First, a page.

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Health Insurance Reform in 2011

The Patient Protection and Affordable Care Act (PPACA), signed into law in 2010, makes significant changes to our health care delivery system. Some of these reforms took effect in 2010 while many others take place in 2011. The following is a brief description of some of the most important provisions of the health care reform legislation that take effect this year.

  • Individual and group health insurance plans are required to extend dependent coverage for adult children up to age 26. While this requirement was effective November 2010 for active employees, enrollment elections made during the 2011 open enrollment period will be effective on January 1, 2011.
  • The cost of over-the-counter drugs not prescribed by a doctor can no longer be reimbursed through a Health Reimbursement Account or a health Flexible Spending account, nor can these costs be reimbursed on a tax-free basis through a Health Savings Account or Archer Medical Savings Account. Also, the additional tax on distributions from health savings accounts or Archer MSAs that are not used for qualified medical expenses increases to 20%.
  • Medicare Part D participants will receive a 50% discount on brand-name prescriptions filled in the coverage gap (i.e., the donut hole) from pharmaceutical manufacturers, and federal subsidies for generic prescriptions filled in the coverage gap will start to be phased in.
  • Health plans that do not spend at least a minimum percentage of premiums (85% for plans in the large group market and 80% for plans in the individual or small group markets) on health care services must provide a rebate to consumers.
  • Certain preventive services covered by Medicare are no longer subject to cost-sharing (co-payments); the deductible is waived for Medicare-covered colorectal cancer screening tests; and Medicare now covers personalized prevention plans including a comprehensive health risk assessment.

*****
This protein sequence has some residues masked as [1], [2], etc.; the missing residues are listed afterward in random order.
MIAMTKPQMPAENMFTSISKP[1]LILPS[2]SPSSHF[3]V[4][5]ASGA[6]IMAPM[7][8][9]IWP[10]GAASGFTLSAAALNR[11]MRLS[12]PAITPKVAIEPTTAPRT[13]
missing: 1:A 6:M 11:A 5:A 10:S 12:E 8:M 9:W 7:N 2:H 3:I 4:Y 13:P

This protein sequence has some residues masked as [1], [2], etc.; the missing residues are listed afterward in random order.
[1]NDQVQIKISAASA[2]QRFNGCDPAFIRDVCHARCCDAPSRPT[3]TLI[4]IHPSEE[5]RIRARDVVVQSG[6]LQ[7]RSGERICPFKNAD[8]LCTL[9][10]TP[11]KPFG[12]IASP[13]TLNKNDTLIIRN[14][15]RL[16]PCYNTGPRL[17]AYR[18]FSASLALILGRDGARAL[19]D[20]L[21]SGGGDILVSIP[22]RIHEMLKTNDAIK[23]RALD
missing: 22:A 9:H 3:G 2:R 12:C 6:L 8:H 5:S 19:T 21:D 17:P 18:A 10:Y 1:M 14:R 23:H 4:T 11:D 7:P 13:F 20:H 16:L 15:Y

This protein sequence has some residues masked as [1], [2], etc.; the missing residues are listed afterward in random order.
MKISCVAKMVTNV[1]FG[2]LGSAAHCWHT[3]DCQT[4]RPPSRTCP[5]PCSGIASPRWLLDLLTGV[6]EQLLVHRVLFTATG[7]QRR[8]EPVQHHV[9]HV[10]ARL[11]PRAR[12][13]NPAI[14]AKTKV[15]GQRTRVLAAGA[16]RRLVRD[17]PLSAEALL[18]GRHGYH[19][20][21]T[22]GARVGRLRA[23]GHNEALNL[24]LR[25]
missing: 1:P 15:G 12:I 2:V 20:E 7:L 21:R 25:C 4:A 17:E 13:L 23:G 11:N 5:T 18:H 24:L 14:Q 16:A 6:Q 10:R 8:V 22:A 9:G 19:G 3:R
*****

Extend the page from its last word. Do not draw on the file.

• High income ($85,000 for individuals, $170,000 for married filing jointly) enrollees in Medicare Part B and Part D coverage will likely see their premiums increase. The income thresholds used to determine Medicare Part B and Part D premiums for higher income individuals is frozen at 2010 income rates through 2019 and will not be adjusted for inflation. Also, the federal subsidy for high income Part D participants is reduced, resulting in increased premiums based on income levels that exceed the applicable threshold.
  • Medicare Advantage (MA) plans can no longer impose higher cost-sharing for some Medicare-covered benefits than would be imposed by traditional Medicare Parts A or B insurance. Also, Medicare Advantage plans cannot exceed a mandatory maximum out-of-pocket amount for Medicare Parts A and B services. The maximum amount in 2011 is $6,700, but MA plans can voluntarily offer lower out-of-pocket amounts. Also, the annual enrollment period for MA plans is changed to October 15 to December 7 each year beginning in 2011 for plan year 2012.
  • Community Living Assistance Services and Supports Program (CLASS) is to be established to provide national long-term care insurance funded by voluntary participant premiums that can be paid through payroll deductions.
  • The disclosure of the nutritional content of standard menu items offered through chain restaurants and vending machines is required.
  • The requirement that employers report the total value of employer-sponsored health benefits on employees' W-2s was to begin in 2011. However, the IRS has deferred this requirement for 2011 so employers will not be subject to penalties for failure to meet this requirement.

These changes may impact your health insurance benefits and costs. To learn more about health care reforms occurring in 2011, consult with your financial professional.